In 1870 the whole of advanced Russia was anarchist … The socialists of this epoch based all their hopes upon the peasants. Thousands of young people of both sexes went upon a crusade among the peasants; the more exalted with the object of calling them to open rebellion, the more moderate with the intention of preparing the ground for future revolution by peaceful socialist propaganda. This was one of the most touching and characteristic episodes of the younger movement, when the motto “All for the people and nothing for ourselves” was the order of the day.
This socialist crusade was a complete failure. … In the course of 1873 and 1874 fifteen hundred propagandists and agitators, or their friends and supposed accomplices, were arrested in the thirty-seven provinces of the empire, and thrown into prison. Half of them were released after a few months’ detention; the rest were kept in preliminary confinement from two to four years, during which seventy-three either died or lost their reason. In 1877 one hundred ninety-three were tried and condemned to various punishments, from simple exile to ten years of hard labor in the mines of Siberia …
But theories, once adopted, do not disappear so easily. The passions spoke first; and men began to act in the right direction before they had reasoned out their action. The wanton cruelty with which political prisoners were treated, the horrors of preliminary detention, the barbarous punishment inflicted for trifling offences — all this proved unendurable even to the mild, patient Russians. The spirit of revenge was kindled, giving birth to the first attacks upon the Government, known by the name of terrorism.
We have met these passionate Russians time and again in these pages, of course. And like this group, the movement’s ne plus ultra objective was taking out the tsar himself.
The reader will have noticed that Stepniak’s leading players are elites gone to rouse the masses to rebellion rather than creatures of the masses themselves. One of the leading figures in this date’s group, Dmitri Lizogoub — many transliterations are possible: Lissogub, Lizogoob, etc. — was a wealthy nobleman; indeed, he was one of his comrades’ chief financiers. The “Saint of Nihilism” was turned in by his own steward for the opportunity to collect as his bounty the small remainder of Lizogoub’s estate. Sergei Chubarov, another nobleman, instigated the assassination plan for which they die: to greet a state visit by the much-targeted Alexander II to Nikolaev explosively.
After a dragnet of putative subversives in the wake of Soloviev‘s April 1879 assassination attempt that our batch for today was rounded up and put before a military proceeding among a group of 28 terrorists. Others received terms of prison or Siberian exile; Lizogoub, Chubarov, and a Black Sea fleet deserter named Joseph Davidenko publicly hanged together at the Odessa race-course. Two others of their circle, Wittenberg and Lobovenko, were executed in the subsequent days at Nikolaev.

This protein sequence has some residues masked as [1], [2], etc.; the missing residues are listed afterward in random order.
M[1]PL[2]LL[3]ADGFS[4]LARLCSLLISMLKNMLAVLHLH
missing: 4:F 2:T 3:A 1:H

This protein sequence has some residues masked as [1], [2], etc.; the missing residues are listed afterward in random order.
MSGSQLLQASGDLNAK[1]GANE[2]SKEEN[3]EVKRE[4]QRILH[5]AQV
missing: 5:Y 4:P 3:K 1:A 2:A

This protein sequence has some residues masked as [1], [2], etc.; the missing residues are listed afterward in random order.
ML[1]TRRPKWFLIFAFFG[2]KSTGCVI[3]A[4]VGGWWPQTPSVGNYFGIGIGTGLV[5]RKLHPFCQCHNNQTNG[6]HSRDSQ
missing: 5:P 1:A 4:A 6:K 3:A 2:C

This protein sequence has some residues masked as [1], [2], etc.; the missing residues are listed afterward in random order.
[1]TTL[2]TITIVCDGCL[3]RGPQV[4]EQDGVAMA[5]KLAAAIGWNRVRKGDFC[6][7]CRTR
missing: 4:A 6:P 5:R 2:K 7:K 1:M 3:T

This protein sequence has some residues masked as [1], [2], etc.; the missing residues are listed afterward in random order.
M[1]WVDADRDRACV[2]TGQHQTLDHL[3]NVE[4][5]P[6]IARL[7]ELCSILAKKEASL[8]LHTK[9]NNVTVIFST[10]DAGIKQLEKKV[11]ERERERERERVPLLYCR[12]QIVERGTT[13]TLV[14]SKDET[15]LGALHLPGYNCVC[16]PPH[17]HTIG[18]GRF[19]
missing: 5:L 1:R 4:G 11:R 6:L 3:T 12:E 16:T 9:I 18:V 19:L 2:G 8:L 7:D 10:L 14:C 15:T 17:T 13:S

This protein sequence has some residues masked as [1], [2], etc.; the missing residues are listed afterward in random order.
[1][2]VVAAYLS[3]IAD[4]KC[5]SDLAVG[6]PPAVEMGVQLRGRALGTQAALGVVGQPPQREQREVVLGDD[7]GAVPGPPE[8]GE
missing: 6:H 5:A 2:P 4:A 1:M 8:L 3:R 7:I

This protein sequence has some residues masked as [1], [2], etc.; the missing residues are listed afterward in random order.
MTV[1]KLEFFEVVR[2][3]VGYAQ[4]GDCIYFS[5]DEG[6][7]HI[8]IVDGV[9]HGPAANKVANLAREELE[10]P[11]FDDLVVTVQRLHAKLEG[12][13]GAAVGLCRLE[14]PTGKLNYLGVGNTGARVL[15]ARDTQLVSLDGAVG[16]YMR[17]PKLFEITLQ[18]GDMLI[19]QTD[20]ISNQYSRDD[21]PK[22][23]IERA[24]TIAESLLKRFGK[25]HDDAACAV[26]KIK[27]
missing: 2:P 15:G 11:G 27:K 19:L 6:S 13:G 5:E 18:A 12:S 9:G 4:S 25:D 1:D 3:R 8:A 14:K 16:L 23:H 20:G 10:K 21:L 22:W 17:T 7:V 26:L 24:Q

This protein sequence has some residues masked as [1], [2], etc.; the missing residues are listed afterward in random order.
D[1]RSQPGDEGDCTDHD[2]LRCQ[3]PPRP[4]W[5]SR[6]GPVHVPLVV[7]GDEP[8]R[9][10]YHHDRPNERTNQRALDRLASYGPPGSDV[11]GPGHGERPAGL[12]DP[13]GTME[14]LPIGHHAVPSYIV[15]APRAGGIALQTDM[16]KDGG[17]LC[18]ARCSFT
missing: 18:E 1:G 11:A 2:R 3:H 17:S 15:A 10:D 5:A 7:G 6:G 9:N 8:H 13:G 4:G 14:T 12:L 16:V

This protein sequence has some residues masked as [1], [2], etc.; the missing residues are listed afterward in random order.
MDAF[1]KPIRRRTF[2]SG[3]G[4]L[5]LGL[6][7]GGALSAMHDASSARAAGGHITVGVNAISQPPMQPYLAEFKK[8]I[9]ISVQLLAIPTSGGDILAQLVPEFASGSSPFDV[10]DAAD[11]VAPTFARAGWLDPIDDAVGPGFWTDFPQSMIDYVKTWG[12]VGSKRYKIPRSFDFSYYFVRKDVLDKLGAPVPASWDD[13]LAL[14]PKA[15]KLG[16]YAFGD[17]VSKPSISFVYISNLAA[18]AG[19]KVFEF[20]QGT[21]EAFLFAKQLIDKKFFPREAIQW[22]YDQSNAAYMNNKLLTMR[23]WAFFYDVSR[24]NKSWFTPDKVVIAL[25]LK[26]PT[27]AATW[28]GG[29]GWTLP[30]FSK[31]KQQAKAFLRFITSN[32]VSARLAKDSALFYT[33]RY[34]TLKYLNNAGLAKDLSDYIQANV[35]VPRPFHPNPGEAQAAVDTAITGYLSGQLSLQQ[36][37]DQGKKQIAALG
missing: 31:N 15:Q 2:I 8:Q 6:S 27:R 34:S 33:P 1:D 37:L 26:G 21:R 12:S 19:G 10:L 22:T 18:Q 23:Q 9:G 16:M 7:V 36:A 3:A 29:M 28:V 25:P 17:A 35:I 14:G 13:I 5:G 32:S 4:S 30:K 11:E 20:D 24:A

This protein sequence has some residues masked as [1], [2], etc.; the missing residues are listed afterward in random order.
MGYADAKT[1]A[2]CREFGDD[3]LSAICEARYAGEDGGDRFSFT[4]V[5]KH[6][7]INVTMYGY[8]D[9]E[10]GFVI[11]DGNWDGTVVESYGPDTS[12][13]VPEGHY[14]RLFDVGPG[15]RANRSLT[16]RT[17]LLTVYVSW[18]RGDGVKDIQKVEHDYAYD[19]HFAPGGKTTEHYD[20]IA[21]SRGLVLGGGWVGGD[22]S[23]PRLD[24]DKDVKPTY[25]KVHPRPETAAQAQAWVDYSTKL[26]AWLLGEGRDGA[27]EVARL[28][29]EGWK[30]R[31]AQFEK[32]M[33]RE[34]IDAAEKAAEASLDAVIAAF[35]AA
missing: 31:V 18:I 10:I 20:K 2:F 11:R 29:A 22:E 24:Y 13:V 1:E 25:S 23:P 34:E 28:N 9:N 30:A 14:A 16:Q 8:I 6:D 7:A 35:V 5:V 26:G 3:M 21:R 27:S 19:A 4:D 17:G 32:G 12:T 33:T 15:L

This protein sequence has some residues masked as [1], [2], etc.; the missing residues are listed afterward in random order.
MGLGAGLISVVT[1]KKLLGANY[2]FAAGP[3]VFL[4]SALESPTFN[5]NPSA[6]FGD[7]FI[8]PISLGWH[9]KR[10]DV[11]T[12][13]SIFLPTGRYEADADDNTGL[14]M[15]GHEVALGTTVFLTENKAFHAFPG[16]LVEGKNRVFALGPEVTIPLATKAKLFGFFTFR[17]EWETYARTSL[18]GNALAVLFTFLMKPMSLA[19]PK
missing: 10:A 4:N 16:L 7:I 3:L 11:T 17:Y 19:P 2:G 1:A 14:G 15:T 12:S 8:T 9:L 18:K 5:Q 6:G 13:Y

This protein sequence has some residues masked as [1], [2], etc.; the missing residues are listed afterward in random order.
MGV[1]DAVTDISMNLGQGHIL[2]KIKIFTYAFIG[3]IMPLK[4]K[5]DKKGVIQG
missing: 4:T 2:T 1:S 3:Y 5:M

This particular conspiracy was detected in time, but conspiracies in general did not abate in the wake of harsh punishment: if anything, dreams of tyrannicide redoubled. Given the sheer volume of plots against the Autocrat of All the Russias, one, inevitably, finally got through.
Of course, no degree of seniority was sufficient safety during the frightful purging years of the Yezhovshchina. Once back in Moscow, Berzins fell instantly, almost randomly, over a spurious accusation of internal espionage.
Kirshon (English Wikipedia entry | Russian), purged as a “Trotskyist counter-revolutionary” as one might assume from the date and place. And like many peers in those terrible years, it was Kirshon’s to suffer the martyr’s fate without the merit of the martyr’s service.
In his day — which ran up to the spring 1937 fall of his patron, NKVD chief Genrikh Yagoda — Kirshon had distinguished himself with servility.
In his capacity as a Soviet writer’s guild bigwig, the ideologically rigorous Kirshon had been a point man in the depressing 1929-1932 campaign against the early Soviet Union’s rich literary heterodoxy. (Sample slogan: “For the hegemony of Proletarian literature! Liquidate backwardness!”)
This chilly period drove dystopian novelist Yevgeny Zamyatin to exile, and futurist poet Vladimir Mayakovsky to suicide.* The novelist and playwright Mikhail Bulgakov, a writer whose manuscripts from the furnace of Stalinism were forged for immortality, was also long harried by Kirshon. Kirshon’s pull nearly ruined Bulgakov’s career at what should have been its peak.
Bulgakov returned the contempt of his persecutor from a position of considerable literary superiority. Kirshon’s own work tended to the glorification of doctrinaire communism — he produced a verse celebrating the Civil War’s martyred 26 Baku commissars; Bulgakov has on his c.v. perhaps the signal achievement of 20th century Russian letters, The Master and Margarita. Little wonder to find Bulgakov complaining in private correspondence of the waste Kirshon has made of a trip to Europe, churning out the sort of tendentious and formulaic Soviet-man-abroad literature that any loyal commissar could have written without setting foot from Moscow. But despite the very real injuries Kirshon had done to him, Bulgakov found the baying denunciation theater so distasteful that he declined to say a public word against Kirshon when the latter fell.